Representing Reality: Discourse, Rhetoric and Social Construction
SAGE, 1996年8月13日 - 264 頁
`This is an admirable book which can be recommended to students with confidence, and is likely also to become an indispensable source of reference for those researching fact construction' - Discourse & Society
How is reality manufactured? The idea of social construction has become a commonplace of much social research, yet precisely what is constructed, and how, and even what constructionism means, is often unclear or taken for granted. In this major work, Jonathan Potter offers a fascinating tour of the central themes raised by these questions.
Representing Reality overviews the different traditions in constructionist thought. Points are illustrated throughout with varied and engaging examples taken from newspaper stories, relationship counselling sessions, accounts of the paranormal, social workers' assessments of violent parents, informal talk between programme makers, political arguments and everyday conversations. Ranging across the social and human sciences, this book provides a lucid introduction to several key strands of work that have overturned the way we think about facts and descriptions, including: the sociology of scientific knowledge; conversation analysis and ethnomethodology; and semiotics, post-structuralism and postmodernism.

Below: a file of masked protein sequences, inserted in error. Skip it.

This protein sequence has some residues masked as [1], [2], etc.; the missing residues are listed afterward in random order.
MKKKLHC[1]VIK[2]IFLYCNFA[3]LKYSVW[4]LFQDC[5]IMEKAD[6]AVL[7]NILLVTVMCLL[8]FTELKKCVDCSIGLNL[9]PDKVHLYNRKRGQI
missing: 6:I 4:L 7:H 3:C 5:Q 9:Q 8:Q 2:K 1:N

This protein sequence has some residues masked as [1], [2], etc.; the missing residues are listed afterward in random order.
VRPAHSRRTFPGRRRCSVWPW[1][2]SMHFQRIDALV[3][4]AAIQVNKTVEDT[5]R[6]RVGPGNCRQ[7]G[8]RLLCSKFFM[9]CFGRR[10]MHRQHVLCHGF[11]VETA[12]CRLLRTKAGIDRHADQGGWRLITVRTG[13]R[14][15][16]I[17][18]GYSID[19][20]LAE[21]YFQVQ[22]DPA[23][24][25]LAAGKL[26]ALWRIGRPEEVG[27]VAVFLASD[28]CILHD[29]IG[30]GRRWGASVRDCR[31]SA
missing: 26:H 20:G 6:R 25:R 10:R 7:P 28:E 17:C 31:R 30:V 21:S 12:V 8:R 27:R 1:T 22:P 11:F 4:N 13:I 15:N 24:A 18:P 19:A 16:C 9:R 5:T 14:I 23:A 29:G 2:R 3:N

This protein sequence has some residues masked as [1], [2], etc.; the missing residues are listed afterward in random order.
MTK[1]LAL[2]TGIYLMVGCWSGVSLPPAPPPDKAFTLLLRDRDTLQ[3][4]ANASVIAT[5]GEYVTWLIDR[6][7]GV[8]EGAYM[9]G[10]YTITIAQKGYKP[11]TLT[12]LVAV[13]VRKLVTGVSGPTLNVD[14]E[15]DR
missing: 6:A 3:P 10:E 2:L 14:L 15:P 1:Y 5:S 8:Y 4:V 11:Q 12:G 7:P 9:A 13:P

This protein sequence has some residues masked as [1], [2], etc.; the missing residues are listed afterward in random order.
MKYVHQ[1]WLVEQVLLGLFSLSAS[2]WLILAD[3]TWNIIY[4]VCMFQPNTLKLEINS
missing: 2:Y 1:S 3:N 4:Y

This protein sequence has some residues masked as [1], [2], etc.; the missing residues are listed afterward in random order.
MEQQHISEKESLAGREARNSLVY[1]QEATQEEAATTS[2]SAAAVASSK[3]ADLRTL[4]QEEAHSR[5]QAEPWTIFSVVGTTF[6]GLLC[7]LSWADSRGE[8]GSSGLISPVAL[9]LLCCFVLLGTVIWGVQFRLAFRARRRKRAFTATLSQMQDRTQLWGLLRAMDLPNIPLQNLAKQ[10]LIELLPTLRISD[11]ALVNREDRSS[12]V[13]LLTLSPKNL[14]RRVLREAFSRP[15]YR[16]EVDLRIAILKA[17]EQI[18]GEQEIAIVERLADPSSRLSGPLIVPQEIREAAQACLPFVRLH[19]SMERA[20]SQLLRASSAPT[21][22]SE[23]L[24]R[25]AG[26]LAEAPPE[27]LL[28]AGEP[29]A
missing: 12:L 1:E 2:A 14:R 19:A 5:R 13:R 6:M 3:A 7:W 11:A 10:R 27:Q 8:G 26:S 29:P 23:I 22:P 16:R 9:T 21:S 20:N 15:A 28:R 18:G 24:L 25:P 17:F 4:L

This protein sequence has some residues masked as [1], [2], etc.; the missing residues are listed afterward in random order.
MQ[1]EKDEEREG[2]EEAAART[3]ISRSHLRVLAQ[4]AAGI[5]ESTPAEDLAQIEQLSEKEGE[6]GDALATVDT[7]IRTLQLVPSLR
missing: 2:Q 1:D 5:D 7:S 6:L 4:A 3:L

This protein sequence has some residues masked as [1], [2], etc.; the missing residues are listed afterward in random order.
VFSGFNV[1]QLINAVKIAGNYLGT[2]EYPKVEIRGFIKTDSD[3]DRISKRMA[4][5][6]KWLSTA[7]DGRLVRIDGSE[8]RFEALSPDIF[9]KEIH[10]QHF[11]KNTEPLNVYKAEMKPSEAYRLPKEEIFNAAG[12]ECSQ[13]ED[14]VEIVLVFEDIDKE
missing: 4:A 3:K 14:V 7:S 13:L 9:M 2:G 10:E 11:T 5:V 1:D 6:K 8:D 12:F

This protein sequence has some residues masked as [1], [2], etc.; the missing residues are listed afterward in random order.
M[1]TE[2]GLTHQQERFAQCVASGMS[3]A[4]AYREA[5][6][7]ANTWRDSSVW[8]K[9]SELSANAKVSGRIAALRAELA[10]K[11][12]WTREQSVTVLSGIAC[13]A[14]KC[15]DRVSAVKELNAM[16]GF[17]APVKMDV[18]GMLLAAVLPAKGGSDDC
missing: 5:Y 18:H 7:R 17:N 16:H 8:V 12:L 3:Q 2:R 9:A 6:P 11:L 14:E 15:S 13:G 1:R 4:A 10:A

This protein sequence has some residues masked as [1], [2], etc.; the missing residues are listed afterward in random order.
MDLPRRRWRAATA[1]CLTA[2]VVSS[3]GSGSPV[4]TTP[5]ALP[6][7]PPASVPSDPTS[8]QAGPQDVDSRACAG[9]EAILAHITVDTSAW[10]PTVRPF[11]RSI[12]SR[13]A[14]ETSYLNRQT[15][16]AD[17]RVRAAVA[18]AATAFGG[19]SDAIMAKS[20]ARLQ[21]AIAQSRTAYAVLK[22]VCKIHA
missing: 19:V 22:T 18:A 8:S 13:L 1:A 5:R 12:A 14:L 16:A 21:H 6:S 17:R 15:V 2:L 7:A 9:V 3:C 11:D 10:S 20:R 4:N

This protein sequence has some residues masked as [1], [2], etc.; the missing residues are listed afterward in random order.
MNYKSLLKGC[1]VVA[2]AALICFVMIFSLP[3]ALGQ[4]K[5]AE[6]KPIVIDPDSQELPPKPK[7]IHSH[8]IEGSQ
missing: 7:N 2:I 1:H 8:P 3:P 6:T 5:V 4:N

第 1 到 5 筆結果，共 40 筆
That is, it is part of the interaction, it is occasioned by its context where it is a
response to an accusation. It addresses inconsistencies in testimony while
resisting the implication that the speaker had been lying. The simple point here is
... can be worked up or undermined; these devices are not 'plug and play'
modules that work irrespective of context. While Chapters 5 and 6 concentrate on
the epistemological orientation of descriptions, Chapter 7 is focused on their
Indeed, the traditional sociology of science, which held sway until the 1970s, now
seems striking in its conservatism and its resistance to a thoroughgoing
exploration of the social basis and context of facts. It is worth briefly considering
... such as universalism very differently, by not treating them as clear-cut
constraints, but as symbolic and open-ended resources that have to be
interpreted differently according to the context in which they are used (Mulkay,
... bracketed off the study of facts themselves and contented itself with examining
their sociological context. A full sociological analysis ofthe content of science - of
scientific ideas, theories, methods and so on - was reserved only for falsehoods.
讀者評論 - 撰寫評論
7 Working Up Representations
8 Criticizing Facts